Described by Billie as “a fantasy, romanticised, glorified dream”, ‘Billie Bossa Nova’ describes the immediacy of change that takes place when falling in love unexpectantly. It describes the overwhelming need to be with that person romantically, and the fantasised imagery that replays in wanting to experience those feelings on repeat as a result. I absolutely love the way the chorus is sang in this – playful, curious and a little bit cheeky are all words that spring to mind. The breathy singing and delicate instrumental additions further add to this dream-like convention, perfectly depicting its lyrical contents.
Released before the album, ‘My Future’ delves into “the beginning of a new world” for the singer, which she describes as the happier version of herself she has since become today, following the recording the track over a year ago – “the girl singing it, which is me then, is singing about me now, which makes me feel good”. This track talks candidly about the fact that at present the version of Eilish singing the song does not feel complete within her mental or physical state, but optimistically looks forward to the future without doubting that better days will occur.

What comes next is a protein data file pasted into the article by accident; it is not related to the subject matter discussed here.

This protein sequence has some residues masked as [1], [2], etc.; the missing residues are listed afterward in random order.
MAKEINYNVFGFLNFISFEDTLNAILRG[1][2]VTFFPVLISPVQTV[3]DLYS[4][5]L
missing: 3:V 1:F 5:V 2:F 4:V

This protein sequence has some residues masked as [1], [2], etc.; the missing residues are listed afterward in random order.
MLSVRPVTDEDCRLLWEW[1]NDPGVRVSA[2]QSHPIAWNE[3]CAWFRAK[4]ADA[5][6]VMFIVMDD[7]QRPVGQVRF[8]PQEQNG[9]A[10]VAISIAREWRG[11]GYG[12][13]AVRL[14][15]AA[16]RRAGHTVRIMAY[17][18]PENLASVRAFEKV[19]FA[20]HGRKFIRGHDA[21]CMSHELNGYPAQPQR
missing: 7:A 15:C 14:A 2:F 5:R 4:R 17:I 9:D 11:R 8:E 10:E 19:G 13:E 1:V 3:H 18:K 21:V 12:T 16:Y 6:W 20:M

My personal favourite song of the entire album. ‘Oxytocin’, named after the hormone that is released when in love, has a beat that makes you feel simply drugged up, replicating the state of being you enter when loving somebody else. It leaves you feeling empowered and wanting a piece of this addictive emotional state. As a girl that uses her heart rather than her head most often, I could quite simply listen to this song all day.